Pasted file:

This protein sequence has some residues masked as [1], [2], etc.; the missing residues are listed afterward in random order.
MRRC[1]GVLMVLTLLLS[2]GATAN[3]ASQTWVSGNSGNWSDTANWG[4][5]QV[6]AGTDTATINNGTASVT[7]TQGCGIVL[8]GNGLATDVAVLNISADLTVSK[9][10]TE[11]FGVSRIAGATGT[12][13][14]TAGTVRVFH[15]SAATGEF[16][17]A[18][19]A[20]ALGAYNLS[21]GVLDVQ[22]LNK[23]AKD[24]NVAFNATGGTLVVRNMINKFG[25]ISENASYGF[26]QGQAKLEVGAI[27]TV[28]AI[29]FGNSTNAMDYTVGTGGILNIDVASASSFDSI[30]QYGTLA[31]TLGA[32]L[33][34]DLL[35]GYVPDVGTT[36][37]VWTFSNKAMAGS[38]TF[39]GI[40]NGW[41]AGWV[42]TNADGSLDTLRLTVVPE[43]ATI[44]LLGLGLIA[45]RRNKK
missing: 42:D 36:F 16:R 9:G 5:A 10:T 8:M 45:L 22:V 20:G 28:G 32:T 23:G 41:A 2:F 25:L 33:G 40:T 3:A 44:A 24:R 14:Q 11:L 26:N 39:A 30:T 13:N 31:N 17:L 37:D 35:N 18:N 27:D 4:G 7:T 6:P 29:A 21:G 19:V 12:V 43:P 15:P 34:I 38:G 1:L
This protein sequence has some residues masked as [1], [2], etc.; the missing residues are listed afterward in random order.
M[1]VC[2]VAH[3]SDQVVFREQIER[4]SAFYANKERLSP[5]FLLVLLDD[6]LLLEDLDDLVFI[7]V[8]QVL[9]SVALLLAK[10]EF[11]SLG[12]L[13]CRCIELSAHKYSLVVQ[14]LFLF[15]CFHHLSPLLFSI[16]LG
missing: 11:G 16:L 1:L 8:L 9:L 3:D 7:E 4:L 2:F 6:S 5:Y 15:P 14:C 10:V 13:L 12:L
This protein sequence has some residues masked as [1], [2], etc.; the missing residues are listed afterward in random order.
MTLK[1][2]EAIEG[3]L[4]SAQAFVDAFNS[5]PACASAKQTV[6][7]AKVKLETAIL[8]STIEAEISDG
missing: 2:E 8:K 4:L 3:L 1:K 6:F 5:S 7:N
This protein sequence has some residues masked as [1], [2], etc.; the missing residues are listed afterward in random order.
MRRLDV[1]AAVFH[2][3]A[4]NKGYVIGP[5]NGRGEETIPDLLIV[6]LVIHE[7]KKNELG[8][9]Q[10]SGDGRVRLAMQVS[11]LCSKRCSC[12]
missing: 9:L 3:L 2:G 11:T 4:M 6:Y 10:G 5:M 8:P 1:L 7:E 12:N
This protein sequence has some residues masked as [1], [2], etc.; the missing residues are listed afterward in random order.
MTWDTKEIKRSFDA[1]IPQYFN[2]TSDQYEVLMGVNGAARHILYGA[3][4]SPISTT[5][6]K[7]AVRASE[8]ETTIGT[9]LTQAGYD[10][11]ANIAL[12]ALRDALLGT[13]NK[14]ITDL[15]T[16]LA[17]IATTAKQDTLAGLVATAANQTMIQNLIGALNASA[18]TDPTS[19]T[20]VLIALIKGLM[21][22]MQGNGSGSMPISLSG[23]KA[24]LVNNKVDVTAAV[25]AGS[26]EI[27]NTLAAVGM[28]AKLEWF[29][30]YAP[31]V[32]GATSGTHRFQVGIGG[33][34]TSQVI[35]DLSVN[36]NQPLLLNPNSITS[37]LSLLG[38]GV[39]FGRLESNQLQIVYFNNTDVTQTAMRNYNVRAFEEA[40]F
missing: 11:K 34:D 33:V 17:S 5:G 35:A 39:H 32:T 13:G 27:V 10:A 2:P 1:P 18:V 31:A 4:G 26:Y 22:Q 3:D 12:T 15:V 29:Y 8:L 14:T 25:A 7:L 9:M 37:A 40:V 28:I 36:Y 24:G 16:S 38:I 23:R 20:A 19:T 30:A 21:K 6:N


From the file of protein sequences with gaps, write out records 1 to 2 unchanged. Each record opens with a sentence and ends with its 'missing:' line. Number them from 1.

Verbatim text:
This protein sequence has some residues masked as [1], [2], etc.; the missing residues are listed afterward in random order.
MRRC[1]GVLMVLTLLLS[2]GATAN[3]ASQTWVSGNSGNWSDTANWG[4][5]QV[6]AGTDTATINNGTASVT[7]TQGCGIVL[8]GNGLATDVAVLNISADLTVSK[9][10]TE[11]FGVSRIAGATGT[12][13][14]TAGTVRVFH[15]SAATGEF[16][17]A[18][19]A[20]ALGAYNLS[21]GVLDVQ[22]LNK[23]AKD[24]NVAFNATGGTLVVRNMINKFG[25]ISENASYGF[26]QGQAKLEVGAI[27]TV[28]AI[29]FGNSTNAMDYTVGTGGILNIDVASASSFDSI[30]QYGTLA[31]TLGA[32]L[33][34]DLL[35]GYVPDVGTT[36][37]VWTFSNKAMAGS[38]TF[39]GI[40]NGW[41]AGWV[42]TNADGSLDTLRLTVVPE[43]ATI[44]LLGLGLIA[45]RRNKK
missing: 42:D 36:F 16:R 9:G 5:A 10:T 8:M 45:L 22:V 20:G 28:G 32:T 23:G 41:A 2:F 25:L 33:G 40:T 3:A 44:A 24:R 14:Q 11:L 26:N 39:A 30:T 13:N 31:N 17:L 37:D 35:N 18:N 27:D 4:G 7:T 6:P 29:A 21:G 19:V 12:V 43:P 15:P 34:I 38:G 1:L
This protein sequence has some residues masked as [1], [2], etc.; the missing residues are listed afterward in random order.
M[1]VC[2]VAH[3]SDQVVFREQIER[4]SAFYANKERLSP[5]FLLVLLDD[6]LLLEDLDDLVFI[7]V[8]QVL[9]SVALLLAK[10]EF[11]SLG[12]L[13]CRCIELSAHKYSLVVQ[14]LFLF[15]CFHHLSPLLFSI[16]LG
missing: 11:G 16:L 1:L 8:L 9:L 3:D 7:E 4:L 2:F 6:S 5:Y 15:P 14:C 10:V 13:L 12:L